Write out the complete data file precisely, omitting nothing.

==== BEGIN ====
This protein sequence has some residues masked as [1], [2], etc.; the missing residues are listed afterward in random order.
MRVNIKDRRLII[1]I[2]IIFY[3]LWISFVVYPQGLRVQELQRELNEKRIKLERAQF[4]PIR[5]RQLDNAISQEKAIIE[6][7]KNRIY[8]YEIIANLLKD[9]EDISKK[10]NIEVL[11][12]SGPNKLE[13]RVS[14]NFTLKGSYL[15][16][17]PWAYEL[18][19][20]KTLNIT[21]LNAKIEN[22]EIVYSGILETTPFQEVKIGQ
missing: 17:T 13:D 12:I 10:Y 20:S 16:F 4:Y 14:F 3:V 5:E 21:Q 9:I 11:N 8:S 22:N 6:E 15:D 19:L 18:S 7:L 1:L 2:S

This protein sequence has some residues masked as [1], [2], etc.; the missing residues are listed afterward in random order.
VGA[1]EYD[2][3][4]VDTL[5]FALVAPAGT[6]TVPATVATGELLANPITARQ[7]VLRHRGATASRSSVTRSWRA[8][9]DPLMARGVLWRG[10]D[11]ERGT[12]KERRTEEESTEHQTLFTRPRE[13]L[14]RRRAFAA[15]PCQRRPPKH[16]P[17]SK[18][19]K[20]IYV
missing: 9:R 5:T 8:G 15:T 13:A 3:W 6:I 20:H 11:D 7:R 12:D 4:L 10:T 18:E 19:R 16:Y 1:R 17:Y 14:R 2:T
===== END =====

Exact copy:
This protein sequence has some residues masked as [1], [2], etc.; the missing residues are listed afterward in random order.
MRVNIKDRRLII[1]I[2]IIFY[3]LWISFVVYPQGLRVQELQRELNEKRIKLERAQF[4]PIR[5]RQLDNAISQEKAIIE[6][7]KNRIY[8]YEIIANLLKD[9]EDISKK[10]NIEVL[11][12]SGPNKLE[13]RVS[14]NFTLKGSYL[15][16][17]PWAYEL[18][19][20]KTLNIT[21]LNAKIEN[22]EIVYSGILETTPFQEVKIGQ
missing: 17:T 13:D 12:I 10:Y 20:S 16:F 4:Y 14:F 3:V 5:E 21:Q 9:I 11:N 8:S 22:N 6:E 15:D 19:L 18:S 7:L 1:L 2:S

This protein sequence has some residues masked as [1], [2], etc.; the missing residues are listed afterward in random order.
VGA[1]EYD[2][3][4]VDTL[5]FALVAPAGT[6]TVPATVATGELLANPITARQ[7]VLRHRGATASRSSVTRSWRA[8][9]DPLMARGVLWRG[10]D[11]ERGT[12]KERRTEEESTEHQTLFTRPRE[13]L[14]RRRAFAA[15]PCQRRPPKH[16]P[17]SK[18][19]K[20]IYV
missing: 9:R 5:T 8:G 15:T 13:A 3:W 6:I 20:H 11:D 7:R 12:D 4:L 10:T 18:E 19:R 16:Y 1:R 17:Y 14:R 2:T